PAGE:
(3):144-154.

5. Magne P, Kim TH, Cascione D, Donovan TE. Immediate dentin sealing improves bond strength of indirect restorations. J Prosthet Dent. 2005;94(6):511-519.

6. Magne P, Nielsen B. Interactions between impression materials and immediate dentin sealing. J Prosthet Dent. 2009;102(5):298-305.

7. Christensen GJ. The fastest and best provisional restorations. J Am Dent Assoc. 2003;
134(5):637-639.

8. Carvalho CN, de Oliverira Bauer JR, Loguercio AD, Reis A. Effect of ZOE temporary restoration on resin-dentin bond strength using different adhesive strategies. J Esthet Restor Dent. 2007;19(3):144-152.

9. Erkut S, Küçükesmen HC, Eminkahyagil N, et al. Influence of previous provisional cementation on the bond strength between two definitive resin-based luting and dentin bonding agents and human dentin. Oper Dent. 2007;32(1):84-93.

Related Content:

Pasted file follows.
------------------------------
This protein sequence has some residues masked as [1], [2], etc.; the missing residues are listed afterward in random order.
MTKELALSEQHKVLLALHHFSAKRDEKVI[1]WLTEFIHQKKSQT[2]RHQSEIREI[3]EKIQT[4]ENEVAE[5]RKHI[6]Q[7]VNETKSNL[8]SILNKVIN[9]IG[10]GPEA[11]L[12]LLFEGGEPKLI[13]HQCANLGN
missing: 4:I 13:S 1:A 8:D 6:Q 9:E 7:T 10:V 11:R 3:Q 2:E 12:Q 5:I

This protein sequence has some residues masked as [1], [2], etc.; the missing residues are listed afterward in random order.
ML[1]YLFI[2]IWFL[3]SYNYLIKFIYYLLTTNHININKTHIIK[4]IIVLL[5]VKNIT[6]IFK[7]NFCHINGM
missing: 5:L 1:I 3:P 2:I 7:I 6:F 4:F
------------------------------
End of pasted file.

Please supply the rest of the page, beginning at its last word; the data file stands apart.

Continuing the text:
Learn more about temporization materials at dentalaegis.com/go/cced132

About the Authors

Todd R. Schoenbaum, DDS
Assistant Clinical Professor
UCLA Division of Restorative Dentistry; Assistant Director
UCLA Continuing Education; Assistant Director
UCLA Center For Esthetic Dentistry
Private Practice
UCLA Faculty Group Dental Practice
Los Angeles, California

Sebastian Ercus, DMD
MSPost-Graduate Student
Esthetic Program
UCLA Center for Esthetic Dentistry
Los Angeles, California

John Snowden, DDS
Lecturer
UCLA Division of Restorative Dentistry/Center for Esthetic Dentistry
Los Angeles, California